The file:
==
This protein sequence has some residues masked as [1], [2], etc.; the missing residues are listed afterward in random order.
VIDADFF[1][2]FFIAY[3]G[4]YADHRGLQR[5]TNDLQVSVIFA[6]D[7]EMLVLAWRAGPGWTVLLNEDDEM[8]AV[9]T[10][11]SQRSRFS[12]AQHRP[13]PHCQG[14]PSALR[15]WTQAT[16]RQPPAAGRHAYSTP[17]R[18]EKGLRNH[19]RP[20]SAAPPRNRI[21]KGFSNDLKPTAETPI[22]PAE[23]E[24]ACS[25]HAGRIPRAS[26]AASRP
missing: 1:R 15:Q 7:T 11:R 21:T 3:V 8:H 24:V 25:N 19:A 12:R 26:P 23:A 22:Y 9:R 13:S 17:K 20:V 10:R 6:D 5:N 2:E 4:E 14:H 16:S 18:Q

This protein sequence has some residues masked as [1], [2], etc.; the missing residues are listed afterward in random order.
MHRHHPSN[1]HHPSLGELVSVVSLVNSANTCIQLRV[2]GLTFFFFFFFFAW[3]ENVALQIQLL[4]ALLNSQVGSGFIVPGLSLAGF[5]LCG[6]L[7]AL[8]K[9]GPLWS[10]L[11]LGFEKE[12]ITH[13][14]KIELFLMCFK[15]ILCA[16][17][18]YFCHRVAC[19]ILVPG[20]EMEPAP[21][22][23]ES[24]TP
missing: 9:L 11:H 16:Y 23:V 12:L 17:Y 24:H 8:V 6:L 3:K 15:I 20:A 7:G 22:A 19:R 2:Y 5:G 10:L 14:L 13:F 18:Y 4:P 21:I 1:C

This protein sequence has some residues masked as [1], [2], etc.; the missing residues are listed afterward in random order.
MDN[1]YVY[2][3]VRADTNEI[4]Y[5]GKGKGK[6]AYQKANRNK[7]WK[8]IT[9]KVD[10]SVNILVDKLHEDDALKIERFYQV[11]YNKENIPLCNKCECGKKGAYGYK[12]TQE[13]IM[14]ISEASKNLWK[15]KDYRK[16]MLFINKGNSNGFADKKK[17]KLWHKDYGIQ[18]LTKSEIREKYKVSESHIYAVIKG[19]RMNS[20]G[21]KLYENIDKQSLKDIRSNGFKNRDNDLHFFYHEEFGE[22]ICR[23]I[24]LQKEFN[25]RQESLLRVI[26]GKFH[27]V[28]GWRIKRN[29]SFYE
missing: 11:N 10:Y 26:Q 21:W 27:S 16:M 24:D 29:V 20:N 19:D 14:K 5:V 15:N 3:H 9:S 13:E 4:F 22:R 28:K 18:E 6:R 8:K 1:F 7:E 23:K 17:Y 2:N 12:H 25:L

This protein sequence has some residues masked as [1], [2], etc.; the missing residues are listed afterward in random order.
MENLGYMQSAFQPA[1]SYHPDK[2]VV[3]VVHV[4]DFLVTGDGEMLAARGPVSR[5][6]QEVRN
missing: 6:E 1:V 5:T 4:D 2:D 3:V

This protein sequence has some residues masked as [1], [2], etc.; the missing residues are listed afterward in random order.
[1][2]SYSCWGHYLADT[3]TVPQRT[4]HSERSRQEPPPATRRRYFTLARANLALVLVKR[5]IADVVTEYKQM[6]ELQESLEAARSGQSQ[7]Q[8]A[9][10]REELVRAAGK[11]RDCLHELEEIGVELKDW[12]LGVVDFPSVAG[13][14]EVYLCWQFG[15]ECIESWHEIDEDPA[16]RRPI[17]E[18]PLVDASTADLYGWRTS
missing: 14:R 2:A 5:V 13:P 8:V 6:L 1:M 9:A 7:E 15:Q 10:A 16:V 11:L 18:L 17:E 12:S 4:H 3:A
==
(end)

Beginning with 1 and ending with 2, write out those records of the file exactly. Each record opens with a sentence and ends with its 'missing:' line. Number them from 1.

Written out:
This protein sequence has some residues masked as [1], [2], etc.; the missing residues are listed afterward in random order.
VIDADFF[1][2]FFIAY[3]G[4]YADHRGLQR[5]TNDLQVSVIFA[6]D[7]EMLVLAWRAGPGWTVLLNEDDEM[8]AV[9]T[10][11]SQRSRFS[12]AQHRP[13]PHCQG[14]PSALR[15]WTQAT[16]RQPPAAGRHAYSTP[17]R[18]EKGLRNH[19]RP[20]SAAPPRNRI[21]KGFSNDLKPTAETPI[22]PAE[23]E[24]ACS[25]HAGRIPRAS[26]AASRP
missing: 1:R 15:Q 7:T 11:R 21:T 3:V 8:H 24:V 25:N 19:A 12:R 26:P 23:A 22:Y 9:R 13:S 17:K 20:V 10:R 6:D 5:N 2:E 4:E 14:H 16:S 18:Q

This protein sequence has some residues masked as [1], [2], etc.; the missing residues are listed afterward in random order.
MHRHHPSN[1]HHPSLGELVSVVSLVNSANTCIQLRV[2]GLTFFFFFFFFAW[3]ENVALQIQLL[4]ALLNSQVGSGFIVPGLSLAGF[5]LCG[6]L[7]AL[8]K[9]GPLWS[10]L[11]LGFEKE[12]ITH[13][14]KIELFLMCFK[15]ILCA[16][17][18]YFCHRVAC[19]ILVPG[20]EMEPAP[21][22][23]ES[24]TP
missing: 9:L 11:H 16:Y 23:V 12:L 17:Y 24:H 8:V 6:L 3:K 15:I 20:A 7:G 22:A 19:R 2:Y 5:G 10:L 14:L 13:F 18:Y 4:P 21:I 1:C